Nowhere in Europe for older elephants
From ANIMAL PEOPLE, November/December 2007:
The successful relocation of numerous U.S. zoo elephants to
the Performing Animal Welfare Society sanctuary in California and the
Elephant Sanctuary at Hohenwald, Tennessee have repeatedly given
hope to European activists that elephants might be relocated from
many facilities that are much smaller, older, and bleaker than any
but the worst in the U.S.–but reality is that land is so scarce and
costly in most of Europe that there are no European sanctuaries for
elephants, nor for any other species needing much space.
Sanctuaries for former dancing bears operate in Bulgaria,
Romania, and Greece, and one sanctuary for great apes exists in
Spain. Otherwise, animal welfare organizations that accept animals
who are retired from zoos, circuses, and other captive venues
usually have to look abroad to find sanctuary care–like the Austrian
organization Vier Pfoten, soon to open a sanctuary called Lionsrock
in South Africa. It will chiefly house African lions.
Several recent incidents have spotlighted the lack of
suitable locations in Europe for aging elephants.
Sunday Telegraph Bucharest correspondent Carmiola Ionescu in
July 2007 investigated reports circulating in Romania since March
2007 that the Baneasa Zoo elephant Gaya, 48, did not die in October
2006 from “old age,” as the zoo initially claimed.
Gaya had refused to enter her cramped winter quarters.
According to zoo staff, “Veterinarian Codrut Visoiu, along with
department chief George Albu, made the decision to bring police dogs
inside in order to make Gaya enter the winter shelter. They let [zoo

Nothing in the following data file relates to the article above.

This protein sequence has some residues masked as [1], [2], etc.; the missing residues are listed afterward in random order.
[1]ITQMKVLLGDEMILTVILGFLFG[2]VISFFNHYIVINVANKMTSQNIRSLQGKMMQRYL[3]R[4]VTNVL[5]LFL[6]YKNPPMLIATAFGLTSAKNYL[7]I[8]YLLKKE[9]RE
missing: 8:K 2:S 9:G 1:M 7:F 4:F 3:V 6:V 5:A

director] Anca Oprea know about their intentions. ”
Wrote Ionescu, “Europe’s oldest elephant panicked, fell,
and broke a leg, after being bitten a number of times by the dogs.
Eyewitnesses said the female elephant, who weighed four tons, was
too heavy to lift and was left on the ground for two days by zoo
staff, who did not know what else to do.” She finally suffocated
from her own weight.
Also in July, the East Ayrshire Council barred the Bobby
Roberts Super Circus elephant Anne from entering the circus
performance arena. Anne, 54, suffers from arthritis, and has not
actually performed in years, but remains on the road because the
circus has nowhere else to keep her. Her only work is posing for
Activists from several nations in September 2007 began an
e-mail campaign on behalf of the Kaliningrad Zoo elephant Pregolja,
who has allegedly spent all 37 years of her life in the same small
concrete pen where she was born, alone since the death of her mother
in 2000. Mated to her father, she birthed five calves, but soon
killed four of them. The fifth was sold to a circus.
Because there is nowhere closer to send Pregolija, the
campaign seeks to relocate Pregolja to The Elephant Sanctuary in